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“Square pillars, which were commonly joined to the sidewalls of a building, being placed on each side of the door, so as to assist in forming the portico. These terms are seldom found except in the plural; because the purpose served by antae required that they should be erected corresponding to each other, and supporting the extremities of the same roof. Their position and form will be best understood from the cut, in which A A are the antae. The temple in antis was one of the simplest kind. It had in front antae attached to the walls which inclosed the calla; and in themiddle, between the antae, two columns supporting the architrave.” — Smith, 1873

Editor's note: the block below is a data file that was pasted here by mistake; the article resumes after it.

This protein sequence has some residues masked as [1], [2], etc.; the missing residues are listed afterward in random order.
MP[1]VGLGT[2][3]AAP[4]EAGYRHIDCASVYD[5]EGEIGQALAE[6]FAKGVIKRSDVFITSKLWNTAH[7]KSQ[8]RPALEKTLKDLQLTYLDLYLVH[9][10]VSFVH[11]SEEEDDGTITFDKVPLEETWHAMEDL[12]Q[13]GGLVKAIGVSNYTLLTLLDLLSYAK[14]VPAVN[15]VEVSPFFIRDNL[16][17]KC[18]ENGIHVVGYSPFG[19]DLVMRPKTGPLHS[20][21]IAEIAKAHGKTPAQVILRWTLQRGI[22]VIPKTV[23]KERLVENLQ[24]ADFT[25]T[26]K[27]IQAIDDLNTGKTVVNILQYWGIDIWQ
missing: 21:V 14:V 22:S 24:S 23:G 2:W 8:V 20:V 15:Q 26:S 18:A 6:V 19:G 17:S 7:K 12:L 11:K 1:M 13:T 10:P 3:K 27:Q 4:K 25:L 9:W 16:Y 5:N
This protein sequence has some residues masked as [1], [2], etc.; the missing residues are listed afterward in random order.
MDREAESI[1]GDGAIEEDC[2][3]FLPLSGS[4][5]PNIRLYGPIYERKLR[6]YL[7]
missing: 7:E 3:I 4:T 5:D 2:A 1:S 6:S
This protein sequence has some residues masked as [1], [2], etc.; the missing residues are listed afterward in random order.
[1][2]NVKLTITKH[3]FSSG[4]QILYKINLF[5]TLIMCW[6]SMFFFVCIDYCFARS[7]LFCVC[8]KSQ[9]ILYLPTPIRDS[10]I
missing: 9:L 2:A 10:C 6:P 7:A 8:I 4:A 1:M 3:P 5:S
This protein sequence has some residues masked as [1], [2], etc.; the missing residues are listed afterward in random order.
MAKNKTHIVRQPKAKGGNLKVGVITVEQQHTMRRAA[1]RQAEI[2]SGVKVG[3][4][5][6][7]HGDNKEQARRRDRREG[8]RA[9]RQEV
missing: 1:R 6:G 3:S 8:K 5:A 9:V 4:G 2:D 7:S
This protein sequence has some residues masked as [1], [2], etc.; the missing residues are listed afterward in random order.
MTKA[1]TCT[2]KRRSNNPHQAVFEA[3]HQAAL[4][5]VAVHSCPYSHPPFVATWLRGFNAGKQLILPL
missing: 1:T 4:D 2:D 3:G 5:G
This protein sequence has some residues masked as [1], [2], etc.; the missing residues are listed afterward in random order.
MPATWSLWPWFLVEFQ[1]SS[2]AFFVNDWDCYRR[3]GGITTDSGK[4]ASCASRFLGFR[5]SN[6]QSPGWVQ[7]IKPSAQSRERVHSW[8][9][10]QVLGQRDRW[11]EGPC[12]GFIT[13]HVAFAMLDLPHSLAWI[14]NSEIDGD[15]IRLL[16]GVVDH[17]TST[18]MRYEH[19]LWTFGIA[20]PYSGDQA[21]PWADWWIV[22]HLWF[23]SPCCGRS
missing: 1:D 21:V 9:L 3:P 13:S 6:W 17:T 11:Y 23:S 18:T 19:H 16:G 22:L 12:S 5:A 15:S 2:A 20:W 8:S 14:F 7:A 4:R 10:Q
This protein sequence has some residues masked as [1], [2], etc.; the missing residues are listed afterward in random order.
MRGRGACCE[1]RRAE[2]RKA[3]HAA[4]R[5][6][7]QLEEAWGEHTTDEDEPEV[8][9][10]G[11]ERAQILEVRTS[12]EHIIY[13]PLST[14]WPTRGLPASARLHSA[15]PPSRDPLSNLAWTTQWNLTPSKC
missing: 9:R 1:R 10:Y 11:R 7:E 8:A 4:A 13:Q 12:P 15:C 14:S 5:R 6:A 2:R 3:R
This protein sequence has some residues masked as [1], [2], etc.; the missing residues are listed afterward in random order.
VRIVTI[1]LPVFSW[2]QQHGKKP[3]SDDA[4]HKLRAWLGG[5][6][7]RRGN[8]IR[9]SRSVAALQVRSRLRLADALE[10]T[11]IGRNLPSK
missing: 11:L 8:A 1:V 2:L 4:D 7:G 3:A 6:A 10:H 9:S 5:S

William Smith, A School Dictionary of Greek and Roman Antiquities (New York: Harper and Brothers, 1873) 25


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